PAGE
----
Management consulting clients have told me that while negative feedback is given in a group setting, the positive aspects of achievement are kept mum. When asked why this happens, a few managers relayed that if too much praise about team members or company achievements is advertised, employees often become jealous and territorial. As an example, if a company was to win many new client contracts because of the extraordinary work that was put in, and this was advertised to the company, employees may start wondering about the company’s excess revenue and start demanding raises. Similarly, if one person gets praised in a public forum (be it face to face, email, etc.), even for doing routine work, that employee may attempt to use that as a valid reason for getting a raise.
After completing routine work on time, Umesh (name changed), received an email from the US client praising work well done. He immediately took a printout of this email to his boss and demanded a raise siting positive feedback from the client. Because many may feel entitled to awards or pay hikes when even small achievements are praised, the culture tends to lean toward self-deprecation and pointing out other’s faults. Rather than being motivated by the achievements, some expat managers have seen that this “public shaming” motivates employees to do better as it provides group accountability.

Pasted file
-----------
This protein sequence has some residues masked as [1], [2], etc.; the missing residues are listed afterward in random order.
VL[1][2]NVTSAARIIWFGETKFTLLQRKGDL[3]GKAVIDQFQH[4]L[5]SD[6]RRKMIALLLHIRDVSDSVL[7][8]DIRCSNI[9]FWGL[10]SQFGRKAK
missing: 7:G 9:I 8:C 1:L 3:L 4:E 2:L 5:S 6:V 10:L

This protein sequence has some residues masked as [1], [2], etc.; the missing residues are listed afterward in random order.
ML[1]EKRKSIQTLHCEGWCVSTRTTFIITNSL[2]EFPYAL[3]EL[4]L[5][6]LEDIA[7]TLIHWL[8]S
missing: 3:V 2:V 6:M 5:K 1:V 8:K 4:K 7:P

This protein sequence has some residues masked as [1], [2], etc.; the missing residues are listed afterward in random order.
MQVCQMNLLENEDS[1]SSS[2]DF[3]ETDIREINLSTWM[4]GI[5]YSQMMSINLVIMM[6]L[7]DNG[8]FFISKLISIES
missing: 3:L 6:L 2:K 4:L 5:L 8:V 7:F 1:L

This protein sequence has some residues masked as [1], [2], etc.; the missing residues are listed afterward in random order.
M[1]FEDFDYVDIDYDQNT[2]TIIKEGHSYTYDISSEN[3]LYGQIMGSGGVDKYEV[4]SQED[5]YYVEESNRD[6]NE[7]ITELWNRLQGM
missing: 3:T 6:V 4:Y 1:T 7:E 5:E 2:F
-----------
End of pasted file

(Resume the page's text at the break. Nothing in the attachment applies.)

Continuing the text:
Because of this approach, many companies have specifically asked me to deliver training sessions from a ‘dos and don’ts approach’ where the attendees are to showcase their work as it usually is done and be publicly corrected by the trainer in front of the whole group. Popular topics for these kinds of sessions include:
- improving conference calls (Actual client calls are analyzed on word choices, etiquette, pleasantries, accent, etc.)
- e-mail writing seminars (Actual client and colleague e-mails are reviewed and corrective actions are advised or brainstormed.)